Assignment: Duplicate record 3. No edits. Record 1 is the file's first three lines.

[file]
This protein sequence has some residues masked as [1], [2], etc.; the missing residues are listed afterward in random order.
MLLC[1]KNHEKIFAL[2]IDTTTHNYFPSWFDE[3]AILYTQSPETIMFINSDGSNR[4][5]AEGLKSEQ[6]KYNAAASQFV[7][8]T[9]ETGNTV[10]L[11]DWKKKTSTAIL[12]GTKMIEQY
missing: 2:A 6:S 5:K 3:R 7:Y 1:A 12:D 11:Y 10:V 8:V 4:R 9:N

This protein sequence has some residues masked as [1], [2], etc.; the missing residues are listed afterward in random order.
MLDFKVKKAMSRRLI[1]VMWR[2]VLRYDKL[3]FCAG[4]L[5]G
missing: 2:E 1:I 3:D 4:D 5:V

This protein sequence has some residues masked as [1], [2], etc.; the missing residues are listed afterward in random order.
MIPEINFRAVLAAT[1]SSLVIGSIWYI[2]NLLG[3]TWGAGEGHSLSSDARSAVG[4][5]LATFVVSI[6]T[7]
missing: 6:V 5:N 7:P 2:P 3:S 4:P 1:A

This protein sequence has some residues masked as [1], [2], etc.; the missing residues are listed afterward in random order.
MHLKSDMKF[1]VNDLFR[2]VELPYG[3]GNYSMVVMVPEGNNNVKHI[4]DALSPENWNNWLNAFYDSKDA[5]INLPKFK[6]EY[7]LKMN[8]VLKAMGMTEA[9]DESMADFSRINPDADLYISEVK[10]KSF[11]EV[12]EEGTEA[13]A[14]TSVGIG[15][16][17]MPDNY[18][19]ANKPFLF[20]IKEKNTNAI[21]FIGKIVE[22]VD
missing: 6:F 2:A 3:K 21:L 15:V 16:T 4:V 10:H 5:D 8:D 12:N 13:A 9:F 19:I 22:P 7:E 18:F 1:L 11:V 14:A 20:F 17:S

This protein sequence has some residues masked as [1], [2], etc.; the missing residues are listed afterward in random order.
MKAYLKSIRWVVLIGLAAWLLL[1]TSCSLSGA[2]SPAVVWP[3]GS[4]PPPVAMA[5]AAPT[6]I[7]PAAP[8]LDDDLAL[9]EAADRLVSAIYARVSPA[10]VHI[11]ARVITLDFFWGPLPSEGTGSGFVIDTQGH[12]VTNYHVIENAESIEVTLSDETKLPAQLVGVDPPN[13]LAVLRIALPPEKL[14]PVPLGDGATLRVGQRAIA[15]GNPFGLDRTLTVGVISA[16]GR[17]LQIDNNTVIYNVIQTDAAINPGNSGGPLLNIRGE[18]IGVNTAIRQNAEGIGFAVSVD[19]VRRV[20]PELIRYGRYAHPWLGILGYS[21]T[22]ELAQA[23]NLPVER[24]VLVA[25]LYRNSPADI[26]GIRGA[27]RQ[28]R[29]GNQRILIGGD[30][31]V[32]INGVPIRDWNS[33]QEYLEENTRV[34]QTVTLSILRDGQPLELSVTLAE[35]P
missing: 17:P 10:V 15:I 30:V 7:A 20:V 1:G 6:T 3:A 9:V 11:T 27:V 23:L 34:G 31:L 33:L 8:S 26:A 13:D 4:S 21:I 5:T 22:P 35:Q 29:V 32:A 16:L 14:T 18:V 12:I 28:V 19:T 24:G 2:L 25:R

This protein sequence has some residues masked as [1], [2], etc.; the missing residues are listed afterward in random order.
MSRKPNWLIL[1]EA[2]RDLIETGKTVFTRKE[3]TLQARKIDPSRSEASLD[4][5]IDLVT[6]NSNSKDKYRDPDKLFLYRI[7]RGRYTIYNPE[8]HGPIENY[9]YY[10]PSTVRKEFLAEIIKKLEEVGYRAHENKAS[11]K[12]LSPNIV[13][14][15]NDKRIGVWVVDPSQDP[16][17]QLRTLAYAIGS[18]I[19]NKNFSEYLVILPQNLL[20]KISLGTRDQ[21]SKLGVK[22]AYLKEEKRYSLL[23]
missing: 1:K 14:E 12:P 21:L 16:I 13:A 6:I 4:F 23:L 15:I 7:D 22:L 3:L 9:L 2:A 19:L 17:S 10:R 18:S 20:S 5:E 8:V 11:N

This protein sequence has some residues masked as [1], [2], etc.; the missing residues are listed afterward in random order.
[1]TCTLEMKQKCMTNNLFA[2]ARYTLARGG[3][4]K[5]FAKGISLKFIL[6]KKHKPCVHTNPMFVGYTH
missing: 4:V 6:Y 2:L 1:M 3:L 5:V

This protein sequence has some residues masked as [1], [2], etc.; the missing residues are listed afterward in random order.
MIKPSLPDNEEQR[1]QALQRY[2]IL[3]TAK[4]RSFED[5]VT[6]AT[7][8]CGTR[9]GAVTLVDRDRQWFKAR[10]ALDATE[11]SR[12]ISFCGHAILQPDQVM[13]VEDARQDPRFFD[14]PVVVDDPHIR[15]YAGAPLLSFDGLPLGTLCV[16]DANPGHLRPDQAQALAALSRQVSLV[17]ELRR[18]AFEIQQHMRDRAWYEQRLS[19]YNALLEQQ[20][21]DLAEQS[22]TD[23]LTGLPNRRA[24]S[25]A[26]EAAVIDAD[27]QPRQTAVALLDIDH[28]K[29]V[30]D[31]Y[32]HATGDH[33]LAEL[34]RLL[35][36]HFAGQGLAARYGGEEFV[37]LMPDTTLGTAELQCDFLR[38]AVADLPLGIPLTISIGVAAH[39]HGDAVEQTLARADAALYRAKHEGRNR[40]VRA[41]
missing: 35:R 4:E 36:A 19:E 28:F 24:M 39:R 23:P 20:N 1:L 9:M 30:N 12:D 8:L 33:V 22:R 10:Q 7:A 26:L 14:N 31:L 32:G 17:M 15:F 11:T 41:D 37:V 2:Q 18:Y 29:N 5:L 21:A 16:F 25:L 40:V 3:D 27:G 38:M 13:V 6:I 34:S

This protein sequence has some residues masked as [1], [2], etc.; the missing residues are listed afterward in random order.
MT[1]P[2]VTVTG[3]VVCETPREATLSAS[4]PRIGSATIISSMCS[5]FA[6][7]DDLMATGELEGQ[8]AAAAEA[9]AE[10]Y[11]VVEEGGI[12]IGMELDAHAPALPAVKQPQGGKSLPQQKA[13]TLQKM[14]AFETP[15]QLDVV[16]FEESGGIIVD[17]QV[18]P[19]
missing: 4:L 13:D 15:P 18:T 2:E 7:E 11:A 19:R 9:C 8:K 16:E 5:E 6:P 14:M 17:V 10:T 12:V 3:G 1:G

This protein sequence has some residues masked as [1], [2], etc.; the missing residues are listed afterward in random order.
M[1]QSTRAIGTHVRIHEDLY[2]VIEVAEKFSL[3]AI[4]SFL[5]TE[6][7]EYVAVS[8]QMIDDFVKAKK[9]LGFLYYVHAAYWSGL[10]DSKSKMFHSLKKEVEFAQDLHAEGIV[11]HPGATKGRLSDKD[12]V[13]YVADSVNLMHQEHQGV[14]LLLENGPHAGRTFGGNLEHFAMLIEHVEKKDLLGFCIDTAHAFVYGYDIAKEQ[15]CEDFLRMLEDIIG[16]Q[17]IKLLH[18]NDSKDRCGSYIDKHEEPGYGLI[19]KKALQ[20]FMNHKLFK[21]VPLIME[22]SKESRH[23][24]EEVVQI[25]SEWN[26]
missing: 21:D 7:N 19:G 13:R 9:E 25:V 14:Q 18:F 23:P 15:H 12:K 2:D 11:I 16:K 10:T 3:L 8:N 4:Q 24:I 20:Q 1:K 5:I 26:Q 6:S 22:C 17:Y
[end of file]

This protein sequence has some residues masked as [1], [2], etc.; the missing residues are listed afterward in random order.
MIPEINFRAVLAAT[1]SSLVIGSIWYI[2]NLLG[3]TWGAGEGHSLSSDARSAVG[4][5]LATFVVSI[6]T[7]
missing: 6:V 5:N 7:P 2:P 3:S 4:P 1:A